"To be actively pro-life is to contribute to the renewal of society through the promotion of the common good. It is impossible to further the common good without acknowledging and defending the right to life, upon which all the other inalienable rights of individuals are founded and from which they develop." ~ Pope John Paul II, The Gospel of Life, n.101
Everything is grace, everything is the direct effect of our Father's love.Everything is grace because everything is God's gift.Whatever be the character of life or its unexpected events -- to the heart that loves, all is well.
"Thank you Jean, you are a beautiful soldier for the cause. I appreciate your superb work. Keep it up!"
Amazing Catechists and Catholic Mom Puppet Show Ministry
" I’m amazed at your blog. I can barely get out one post a day and sometimes you have a few (and I now know how much work it takes to do that). You do a great job! "
Michelle, Unborn Word of the Day
"When I read your blog, I just want to comment on everything, your insights are just so on-key!" Leticia, Causa Nostrae Laetitiae and Cause of Our Joy.
"I enjoy your blog every day. It is the best Catholic blog out there. Thank you so much for all the work you put into it!"
Ellen Gable, author, "Emily's Hope"
"I love the zeal Jean puts into her posts, especially when it comes to the prolife movement." Esther, A Catholic Mom in Hawaii.
"Thank you, Jean....Awesome, Awesome information for those of us who are........may I say politically illiterate, but wanting to vote educated!! I'm leaning on you for voting info!!"
Ebeth, A Catholic Mom climbing the Pillars
"Jean of Catholic Fire...provides so much informative content. She posts about pro-life issues and events, what happened 'on this day', biographies of saints, prayer intentions, and lots more each day. No matter what she's posting about, I can always come away each day feeling uplifted...and that's saying a lot for me, as I'm someone who often tries to avoid thinking about some of the political and other issues that she posts about. It must be her strong faith and trust in God, as well as her love, shining through her posts, that inspire me." Margaret Mary Myers , Reflections, Catholic BVI Readers, VIP Homeschooler.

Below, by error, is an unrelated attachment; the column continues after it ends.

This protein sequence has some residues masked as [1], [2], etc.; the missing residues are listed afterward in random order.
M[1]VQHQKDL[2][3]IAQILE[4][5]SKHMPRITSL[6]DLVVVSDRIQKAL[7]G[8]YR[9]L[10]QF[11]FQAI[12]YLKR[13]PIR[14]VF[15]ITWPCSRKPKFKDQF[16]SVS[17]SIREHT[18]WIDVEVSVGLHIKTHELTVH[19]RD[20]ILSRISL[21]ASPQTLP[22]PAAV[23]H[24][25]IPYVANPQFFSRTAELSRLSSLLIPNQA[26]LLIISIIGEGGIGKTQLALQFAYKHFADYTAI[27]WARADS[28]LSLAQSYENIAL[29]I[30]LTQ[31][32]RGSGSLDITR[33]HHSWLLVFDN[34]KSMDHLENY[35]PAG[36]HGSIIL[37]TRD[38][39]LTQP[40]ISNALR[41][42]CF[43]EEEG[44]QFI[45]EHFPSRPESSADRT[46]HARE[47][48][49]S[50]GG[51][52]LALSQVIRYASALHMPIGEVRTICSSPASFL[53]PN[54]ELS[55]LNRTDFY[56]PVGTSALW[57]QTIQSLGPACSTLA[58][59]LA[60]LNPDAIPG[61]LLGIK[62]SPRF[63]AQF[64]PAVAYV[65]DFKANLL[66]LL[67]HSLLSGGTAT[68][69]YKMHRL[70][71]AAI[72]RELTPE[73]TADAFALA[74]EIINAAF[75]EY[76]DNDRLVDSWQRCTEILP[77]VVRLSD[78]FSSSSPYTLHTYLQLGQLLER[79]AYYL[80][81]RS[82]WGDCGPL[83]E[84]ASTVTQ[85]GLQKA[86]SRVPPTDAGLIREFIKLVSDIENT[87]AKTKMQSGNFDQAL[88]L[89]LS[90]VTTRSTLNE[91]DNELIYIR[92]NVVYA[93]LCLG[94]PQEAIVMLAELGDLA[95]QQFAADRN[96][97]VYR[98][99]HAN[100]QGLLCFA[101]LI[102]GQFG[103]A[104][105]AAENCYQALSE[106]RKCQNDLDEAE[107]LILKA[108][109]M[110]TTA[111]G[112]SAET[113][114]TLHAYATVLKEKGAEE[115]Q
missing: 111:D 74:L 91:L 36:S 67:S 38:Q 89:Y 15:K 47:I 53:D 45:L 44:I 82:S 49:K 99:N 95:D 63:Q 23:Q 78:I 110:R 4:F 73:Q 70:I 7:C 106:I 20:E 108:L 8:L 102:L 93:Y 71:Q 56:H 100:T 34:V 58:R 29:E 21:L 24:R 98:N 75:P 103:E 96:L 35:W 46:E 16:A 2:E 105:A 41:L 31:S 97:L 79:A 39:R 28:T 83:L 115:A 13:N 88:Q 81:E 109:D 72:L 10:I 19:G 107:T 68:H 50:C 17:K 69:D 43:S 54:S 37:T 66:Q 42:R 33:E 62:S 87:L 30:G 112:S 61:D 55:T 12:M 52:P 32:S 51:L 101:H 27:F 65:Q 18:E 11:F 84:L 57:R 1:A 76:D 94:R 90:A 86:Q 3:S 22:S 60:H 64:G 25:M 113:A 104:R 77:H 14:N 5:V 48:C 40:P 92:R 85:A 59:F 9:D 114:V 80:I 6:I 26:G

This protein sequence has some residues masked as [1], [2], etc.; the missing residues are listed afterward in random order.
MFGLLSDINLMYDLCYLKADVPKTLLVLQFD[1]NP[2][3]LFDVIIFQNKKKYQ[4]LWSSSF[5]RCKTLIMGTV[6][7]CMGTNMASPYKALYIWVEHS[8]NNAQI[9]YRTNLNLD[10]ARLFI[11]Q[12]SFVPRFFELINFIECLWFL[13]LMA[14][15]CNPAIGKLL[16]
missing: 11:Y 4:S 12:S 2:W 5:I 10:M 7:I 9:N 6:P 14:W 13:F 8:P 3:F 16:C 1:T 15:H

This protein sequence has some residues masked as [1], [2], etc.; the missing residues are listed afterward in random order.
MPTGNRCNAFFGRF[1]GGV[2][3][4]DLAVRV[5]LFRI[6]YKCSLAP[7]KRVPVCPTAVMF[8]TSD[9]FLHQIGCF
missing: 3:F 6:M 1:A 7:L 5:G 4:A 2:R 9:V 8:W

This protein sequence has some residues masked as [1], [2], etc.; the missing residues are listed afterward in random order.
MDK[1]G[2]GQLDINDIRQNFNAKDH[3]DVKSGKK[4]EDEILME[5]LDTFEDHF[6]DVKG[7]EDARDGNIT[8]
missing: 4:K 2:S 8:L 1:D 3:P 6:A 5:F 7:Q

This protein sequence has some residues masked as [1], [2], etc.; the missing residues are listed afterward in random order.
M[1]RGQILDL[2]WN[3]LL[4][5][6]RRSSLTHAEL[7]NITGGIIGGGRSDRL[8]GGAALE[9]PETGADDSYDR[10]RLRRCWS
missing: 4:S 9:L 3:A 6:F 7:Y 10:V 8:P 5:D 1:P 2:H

"PH, NC, RT, IT, O, H+, R+, T, C, NLU, AM, BS, F... Take that, Catholic Fire! You think you can curse us with your Latin language stuff? Well, try this on for size: May your life-spirit be exchanged with that of an polar bear who has just been stranded on an ice-floe that broke off because of global warming!" Father Tim, Spirit of Vatican 2
We first meet the four Pevensie siblings -- Lucy, Edmund, Susan and Peter -- in World War II England, where their home is being bombed and they are sent to live in the rural country home of an elderly professor. While playing a game of hide-and-seek, they discover the land of Narnia, which they enter through a wardrobe in the home. They soon learn that Narnia is a charming, peaceful land inhabited by talking dwarfs, fauns, centaurs, beavers, and giants that has become a world cursed to eternal winter by the evil White Witch, Jadis. Narnia is a place where it is always winter, but never Christmas. Under the guidance of a noble, wise, and mystical ruler, the lion Aslan, the four children discover the strength to lead Narnia into a spectacular battle that will free it from Jadis' icy spell forever. Rich in Christian symbolism, we see how the lion, Aslan, represents Christ, the four children symbolize the four evangelists in the gospels, and how they are chosen by Christ to fulfill the prophecy -- to lead the battle of good vs. evil and free the inhabitants of Narnia.
I did not read the C.S. Lewis book prior to viewing the movie, so I cannot compare the two. I went to the movie knowing very little about it. However, I was instantly captivated by the beauty and the simplicity of this mystical tale. Rich in Christian symbolism, I was drawn deeply into the heart of this fable. It brings good news – a message of hope and love, Christian and family unity, strength obtained through grace and love for one another, courage and hope even in the darkest of times.
The character who really stood out in this movie was Lucy, played by Georgie Henley. Lucy is the youngest of the children and the first to discover the enchanted land of Narnia. To me, she was the most intriguing character because she seemed so genuine, so natural in her role. Watching these exceptionally talented children play out their roles, I was reminded of the children who played in The Sound of Music over half a century ago. I believe, like The Sound of Music, that this film will be a classic for many years to come.
Unlike the Lord of the Rings trilogy (which I enjoyed), Narnia is a softer, gentler version of the battle between good and evil. Although it does contain some scenes which might be frightening for young children, they are not nearly as harsh or combative as those in Lord of the Rings. Also, perhaps it is due to the gentle portrayal of the feelings of the girls in the movie, there seems to be more of an emphasis on love and compassion in this film.
The photography is extraordinarily beautiful and the special effects are quite impressive, including a majestic -- and realistic -- computer-generated Aslan.
At the end of this movie, the audience in the theatre applauded, which is the first time in a long time I have witnessed that kind of reaction. This is definitely the best movie I have seen in 2005.
I highly recommend it and give it 5 out of 5 stars. *****